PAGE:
My goats are 4-legged stinkers is what they are.  Since I started learning about goats, I have heard/read many times how a goat runs on it’s own schedule, likes to “tease” its owner with pregnancies and kiddings, likes to cause mystery and create chaos.  Of course, anyone with any sense knows even a goat isn’t that capable or intelligent!  They are just animals, albeit loving and social ones.  Right?

Yeah, right!  This year, I have learned goats can run the show whenever they want to!!  Or at least that’s the way it seems these days.  For example, after all I learned my first year in goats, I was determined to have their nutrition right and everything set up for an easy breeding season this fall.  I was planning to use 3 different, beautiful, registered Alpine bucks out of excellent bloodlines for my 3 registered Alpine girls. I was going to stagger their breedings (3 does) so we were never without milk in the spring (like last year), I was going to start breeding early so all kids were going to be on the ground well within time to get them registered, health inspected, scrapie requirements met, and so they were old enough to be drinking lots of milk during the move so I wouldn’t have to stress about a regular milking schedule during mid-May when we were moving.  It seemed like a perfect plan.

Have you ever heard the phrase “You plan, God laughs!”?  Yeah, I now think “I plan, the goats laugh!”

goats

Breeding season arrived.  The first breeding between Latte’ and Marcus in September didn’t take.  The second breeding between Faith and Stallion in October didn’t take.  The second attempt for Latte and Marcus in September proved they were completely uninterested in each other.  All bucks and does had proven fertile in the past, so I was baffled. In late October, I hadn’t figured out my spring doe’s (Joy’s) cycle, so I sent her to live with a gorgeous little pied buckling named Blue (“Elvis” is his sire, so his name is “Blue Suede Shoes”).  In mid-November, Faith came back in, so I took her back to Stallion and witnessed multiple breedings.  In December, Joy tested pregnant (thankfully, lest I throw in the towel and forget goats all together! AAGH!).  I was running out of time, as all goats were supposed to be bred by the end of November in order to have babies on the ground by the end of April. Then, in the first few days of December, Latte cycled again, so I rushed over to Marcus’ house.  He had been leased out and wasn’t available.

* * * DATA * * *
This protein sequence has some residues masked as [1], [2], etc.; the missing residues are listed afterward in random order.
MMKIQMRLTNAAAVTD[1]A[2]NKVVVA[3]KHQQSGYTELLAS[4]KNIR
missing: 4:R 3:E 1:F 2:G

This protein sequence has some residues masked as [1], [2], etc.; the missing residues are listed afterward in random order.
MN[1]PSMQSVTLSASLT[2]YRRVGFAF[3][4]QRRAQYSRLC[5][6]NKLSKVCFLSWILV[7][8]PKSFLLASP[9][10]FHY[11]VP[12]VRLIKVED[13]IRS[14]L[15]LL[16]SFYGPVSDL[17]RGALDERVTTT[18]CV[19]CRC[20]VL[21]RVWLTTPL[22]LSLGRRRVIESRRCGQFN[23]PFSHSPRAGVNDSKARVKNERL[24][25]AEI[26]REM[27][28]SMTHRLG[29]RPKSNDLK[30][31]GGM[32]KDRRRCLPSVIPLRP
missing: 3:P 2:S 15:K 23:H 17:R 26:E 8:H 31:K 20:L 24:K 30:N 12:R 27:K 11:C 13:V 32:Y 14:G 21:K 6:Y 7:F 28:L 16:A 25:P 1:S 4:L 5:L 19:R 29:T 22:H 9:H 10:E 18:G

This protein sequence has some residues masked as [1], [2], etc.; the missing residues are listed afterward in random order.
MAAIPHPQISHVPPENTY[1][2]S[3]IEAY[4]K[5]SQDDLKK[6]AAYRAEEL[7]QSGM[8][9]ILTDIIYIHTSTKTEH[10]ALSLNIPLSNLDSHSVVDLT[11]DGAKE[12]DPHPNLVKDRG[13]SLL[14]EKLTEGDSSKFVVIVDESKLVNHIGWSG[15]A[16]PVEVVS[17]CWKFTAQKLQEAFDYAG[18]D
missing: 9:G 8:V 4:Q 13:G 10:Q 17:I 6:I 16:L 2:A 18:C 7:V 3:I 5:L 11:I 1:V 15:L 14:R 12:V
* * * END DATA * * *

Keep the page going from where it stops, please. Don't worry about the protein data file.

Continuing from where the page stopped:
Next life lesson in goat raising–desperation results in extreme measures!

I decided since Marcus wasn’t available, I would use the little pied buckling Joy was bred to–Blue.  Have you ever heard that you should never lead a cycling doe past a mature, stinky buck if you plan to breed her to a younger, less stinky one?  Yeah….turns out that’s true!  Next to beautiful Alpine Blue’s pen was a pen that contained a massive, ugly, stinky, fully mature, red Boer buck, in all his blubbering, spraying, rutty, regal-ness (is that a word?).  ICK!   I was reminded of why I sold Stallion!  Latte got one whiff of that big boy and told the little guy to bug off!  She wanted nothing to do with him!  I panicked.  I told her there was no way on this earth she was gonna get her wish, I was on a time crunch, and she needed to cooperate.  I even thought about standing near the big boy’s fence to try to block the view, but then realized I would only succeed in tempting him to pee all over me.  I begged, I pleaded, and I finally resorted to holding her while the little guy did his deed.